By Joshua Smith, Music Teacher
A renowned music educator named Emile Jacques-Dalcroze once walked in to a classroom in a poor section of Mainz, Germany. The students were young, unskilled, and initially wary of Dalcroze, a strange fellow from Switzerland who did not speak their German language. While the students huddled in the corners of the open room, Dalcroze silently took the seat at the piano and improvised music that suggested walking and skipping motions. His irresistible playing invited the students to leave the corners of the room and join in walking and skipping around the room. When he saw that everyone had joined, he suggested through an interpreter that each student join in skipping together with a partner at a specific command, then return to moving individually when the command was given again. After several exchanges with different partners, Dalcroze suggested that they try clapping simple rhythms with a partner. While always being accompanied by his improvisations, the students’ joy and enthusiasm grew as they experimented with changing rhythms. They laughed, as they would occasionally miss each other’s hands. By the end of this short experience with music and movement, their happiness could be plainly seen as they cheerfully embraced one another.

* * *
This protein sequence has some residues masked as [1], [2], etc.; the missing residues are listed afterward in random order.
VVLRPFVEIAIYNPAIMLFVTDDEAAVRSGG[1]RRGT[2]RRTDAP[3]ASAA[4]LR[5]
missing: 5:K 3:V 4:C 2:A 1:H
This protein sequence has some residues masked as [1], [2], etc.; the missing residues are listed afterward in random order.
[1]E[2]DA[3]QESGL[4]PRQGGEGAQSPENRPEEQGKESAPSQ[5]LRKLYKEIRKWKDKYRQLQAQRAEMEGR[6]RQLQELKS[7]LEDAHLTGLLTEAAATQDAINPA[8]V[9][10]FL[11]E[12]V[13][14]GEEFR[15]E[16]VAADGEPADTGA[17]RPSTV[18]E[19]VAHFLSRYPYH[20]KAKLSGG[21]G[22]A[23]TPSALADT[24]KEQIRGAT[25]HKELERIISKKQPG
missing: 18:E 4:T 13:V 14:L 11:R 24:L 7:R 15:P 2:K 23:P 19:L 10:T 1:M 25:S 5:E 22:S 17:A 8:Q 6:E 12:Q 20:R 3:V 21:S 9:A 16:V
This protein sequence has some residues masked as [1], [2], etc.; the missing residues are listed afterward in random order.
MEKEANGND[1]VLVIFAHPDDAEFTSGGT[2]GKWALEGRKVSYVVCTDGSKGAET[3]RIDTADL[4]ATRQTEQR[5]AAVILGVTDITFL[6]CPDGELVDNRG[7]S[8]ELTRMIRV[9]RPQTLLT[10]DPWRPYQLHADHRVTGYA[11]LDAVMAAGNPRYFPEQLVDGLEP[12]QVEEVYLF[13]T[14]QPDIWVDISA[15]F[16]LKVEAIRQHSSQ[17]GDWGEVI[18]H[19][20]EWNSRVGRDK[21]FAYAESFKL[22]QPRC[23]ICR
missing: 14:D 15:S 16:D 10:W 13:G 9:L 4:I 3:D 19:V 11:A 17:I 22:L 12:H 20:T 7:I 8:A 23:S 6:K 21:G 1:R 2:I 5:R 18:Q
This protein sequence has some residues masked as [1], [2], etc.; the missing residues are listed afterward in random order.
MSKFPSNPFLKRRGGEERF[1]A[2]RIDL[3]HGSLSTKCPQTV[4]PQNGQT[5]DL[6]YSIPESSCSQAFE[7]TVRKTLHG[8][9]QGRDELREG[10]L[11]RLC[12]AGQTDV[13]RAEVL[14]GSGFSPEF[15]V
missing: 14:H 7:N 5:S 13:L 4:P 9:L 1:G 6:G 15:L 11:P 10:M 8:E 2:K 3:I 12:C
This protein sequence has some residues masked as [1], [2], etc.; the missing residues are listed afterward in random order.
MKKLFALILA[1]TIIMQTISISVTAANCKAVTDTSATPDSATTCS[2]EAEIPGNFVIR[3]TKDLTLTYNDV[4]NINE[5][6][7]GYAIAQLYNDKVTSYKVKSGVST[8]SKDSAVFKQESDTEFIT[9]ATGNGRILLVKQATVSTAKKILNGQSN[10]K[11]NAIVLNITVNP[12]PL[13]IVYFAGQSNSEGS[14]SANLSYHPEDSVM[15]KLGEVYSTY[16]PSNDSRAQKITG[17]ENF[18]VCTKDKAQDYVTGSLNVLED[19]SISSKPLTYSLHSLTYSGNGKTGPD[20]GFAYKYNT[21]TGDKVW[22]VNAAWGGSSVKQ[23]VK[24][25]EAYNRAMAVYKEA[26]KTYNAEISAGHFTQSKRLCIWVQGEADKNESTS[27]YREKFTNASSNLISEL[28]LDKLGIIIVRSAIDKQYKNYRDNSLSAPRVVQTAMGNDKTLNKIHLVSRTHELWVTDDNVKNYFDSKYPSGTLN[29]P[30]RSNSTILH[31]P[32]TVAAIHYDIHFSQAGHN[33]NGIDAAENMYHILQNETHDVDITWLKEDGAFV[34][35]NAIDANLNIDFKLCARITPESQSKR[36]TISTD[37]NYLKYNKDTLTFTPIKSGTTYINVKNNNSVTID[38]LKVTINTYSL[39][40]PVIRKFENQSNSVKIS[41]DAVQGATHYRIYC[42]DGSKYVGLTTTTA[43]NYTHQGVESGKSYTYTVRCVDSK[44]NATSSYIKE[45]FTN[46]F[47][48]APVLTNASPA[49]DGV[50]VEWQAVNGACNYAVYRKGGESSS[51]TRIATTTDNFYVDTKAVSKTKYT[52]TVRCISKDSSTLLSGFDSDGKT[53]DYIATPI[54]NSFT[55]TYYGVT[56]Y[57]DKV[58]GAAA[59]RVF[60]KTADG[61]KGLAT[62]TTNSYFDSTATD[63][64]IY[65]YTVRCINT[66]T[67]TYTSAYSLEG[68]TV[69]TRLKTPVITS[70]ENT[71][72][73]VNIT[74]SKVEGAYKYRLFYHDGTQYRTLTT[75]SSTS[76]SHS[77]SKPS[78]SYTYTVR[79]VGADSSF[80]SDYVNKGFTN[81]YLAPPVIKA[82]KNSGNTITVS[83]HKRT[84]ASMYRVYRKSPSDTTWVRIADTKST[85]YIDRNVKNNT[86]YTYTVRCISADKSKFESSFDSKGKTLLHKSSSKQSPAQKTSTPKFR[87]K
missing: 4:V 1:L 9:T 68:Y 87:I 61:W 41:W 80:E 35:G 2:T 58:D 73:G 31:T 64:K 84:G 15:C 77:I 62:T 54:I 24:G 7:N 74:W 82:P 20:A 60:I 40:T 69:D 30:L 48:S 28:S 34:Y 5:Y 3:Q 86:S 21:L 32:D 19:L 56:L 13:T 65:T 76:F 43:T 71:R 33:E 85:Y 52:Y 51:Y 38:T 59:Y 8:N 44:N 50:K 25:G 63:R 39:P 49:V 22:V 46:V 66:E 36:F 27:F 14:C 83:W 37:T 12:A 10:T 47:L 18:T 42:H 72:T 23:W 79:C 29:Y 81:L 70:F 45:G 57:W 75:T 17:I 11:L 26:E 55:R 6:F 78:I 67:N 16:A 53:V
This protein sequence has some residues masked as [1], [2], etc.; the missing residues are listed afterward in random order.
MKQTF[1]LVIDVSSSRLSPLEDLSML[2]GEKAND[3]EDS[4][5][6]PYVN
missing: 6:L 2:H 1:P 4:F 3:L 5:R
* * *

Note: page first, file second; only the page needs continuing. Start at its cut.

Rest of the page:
Music is a universal language that can be understood by everyone, regardless of any person’s primary spoken language. We clearly see that truth in the lesson above, which was described by one of Dalcroze’s many apprentices in the early 20th century, Henrietta Rosenstrauch. In its raw form, however, this universal language is often wordless, nondiscursive. The challenge for every music educator is this: How do you teach students to be fluent and literate in a language that, in many cases, has no words or sentences? How do you teach students to think and communicate within an art form that seems so abstract?
Dalcroze’s solution was to use the student’s body as a gateway into understanding music. This way he took advantage of how the body and the mind work together. With the help of Swiss child psychologist Edouard Claparede, Dalcroze developed an approach to music learning he called “Eurhythmics.” The word comes from the Greek eu and rhythmos, and describes the objective of all Eurhythmics activities: finding “good flow” within music. Activities often involve moving the body in response to music, which is improvised by the teacher; hence Dalcroze leading his German students in walking and skipping motions, depending on what he was playing. Because the teacher and students must use a wordless language, the learning environment deeply engages students’ skills in sensory experience, perception, attention, memory, and action. These skills have fundamental importance in language immersion programs.
Letting the body respond immediately to what it hears and understands is a source of great joy and satisfaction. The satisfaction comes from the total involvement of the person: body, mind, and spirit. When describing Eurhythmics activities, Dalcroze teachers across the world often hear their students use words like: “joy, concentration, awareness, feeling, flow, openness, balance, happiness, and energy.” After such liberating experiences, listening to music while sitting in a concert hall becomes richer and more vibrant in sensation as the body recalls the feeling of jumping and hopping to the beat, or moving to meet a partner across the room in exactly seven steps!